I like the British sci-fi programme Doctor Who in pretty much all of its filmed manifestations (and also comic books featuring one or other Classic Doctor) — I am even amongst those who feel that the 1996 TV movie that failed to produce a re-boot is not as bad as all that; Paul McCann gave a good performance as the Eighth Doctor, even if the script he had to work with was more than a little shabby. What follows, however, is about the 2005-present reboot on the BBC — in particular, last Saturday’s episode, ‘The Rings of Akhaten.’*
Like most sci-fi, there is not a lot of religion on Doctor Who.** However, like most sci-fi, Doctor Who is a way to explore real concerns — what does it mean to be alive or a person? What has real value in this ‘verse? How many hearts does a person really need? Can things be smaller on the outside? And so, occasionally religion makes its way into the programme.
For example, we have ‘The Satan Pit’ in series two, a season packed with a high number of well-written and well-executed episodes, this one including. And series four has the episode ‘The Fires of Pompeii’, which has some interesting visions of Roman religion. The writers/directors/whoever has power try to keep some balance in their representations of religion.
And so this past week, ‘The Rings of Akhaten.’ This episode shows us the sociological phenomenon at its best and worst, I would argue. Indeed, the truth claims of the religion are hardly an issue for the Doctor. What matters for him when he and Clara visit Akhaten is the togetherness produced by the religion. These various alien species who share a religion have come together to worship and, stemming from that, to do business, to have social gatherings, all the things persons tend to do when put together in large groups.
And so we have the scene where little Mary, the Queen of Years, sings to Grandfather and the whole stadium joins in. The Doctor also sings, and encourages Clara to sing along. As you watch and listen to the vast crowd singing the fairly lovely song together, there is a strong sense of togetherness, of belonging, of strength.
This is the beautiful side of religion and its social aspect.
But religion can also consume persons and societies. Thus the adventure part of last week’s episode, where a star-dwelling alien worshipped as a god seeks to devour people’s souls. And the Doctor, of course, saves the day — with Clara’s help.
All religious movements and many religious ideas can consume people in a bad way. They can destroy cultures, they can cause wars, they can bring people to neglect certain of their earthly duties, they can help foster the madness of ethnic cleansing.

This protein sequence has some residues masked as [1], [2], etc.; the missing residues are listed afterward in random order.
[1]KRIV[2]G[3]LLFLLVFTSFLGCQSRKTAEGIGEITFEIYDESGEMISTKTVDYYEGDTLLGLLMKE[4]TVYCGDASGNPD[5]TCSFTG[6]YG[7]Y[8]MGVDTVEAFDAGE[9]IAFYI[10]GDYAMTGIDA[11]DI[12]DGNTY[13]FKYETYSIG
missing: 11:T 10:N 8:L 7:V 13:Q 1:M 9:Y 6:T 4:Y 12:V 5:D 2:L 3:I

But this is rare, and most religions — except for obvious things such as the ‘Teutonic’ religious beliefs attached to something like Nazism — do not promote destructive activities. All of them may call you to sacrifice, but true sacrifice is a choice you make in the face of losing your very self — a martyr is faced with the brutal option of either physical death or the soul-death of abandoning his/her truest ideals. In that case, it is not the religion but the persecutor who destroys.
Nevertheless, we should watch that even Christianity, which I believe is the one, true religion (or, as is popular today, ‘faith’), does not become a destructive rather than creative force. For some, twisted readings of Scripture are used as authorisation for a host of ills and ways of tearing people asunder. But for others, such as my mediaeval hero St Francis, Scripture provides the fuel for feeding the hungry, clothing the naked, producing art out of love for God and neighbour.
As we read in the book of James, true religion that is acceptable to God is helping the poor, the orphans, the widows. Such people hold a special place in the heart of our God. Will we help them, or will we chant ‘God hates fags’ or make fun of our Muslim neighbours or scorn the turbans of our Sikh co-workers?
Who will you become — St Francis or Frank Phelps?
*This always looks like a misspelling of Akenaten, one of my favourite pharaohs. Interestingly, the programme features a being referred to as a mummy and a giant pyramid. And sun-worship.
**Reasons for liking Firefly and Battlestar Galactica include the presence of the religious impulse in the characters. Our sense of the numinous will not be diminished by technology. Indeed, I imagine that starships and the vastness of space may have the opposite effect upon us. Technology may even start religions, cf. Endymion by Dan Simmons.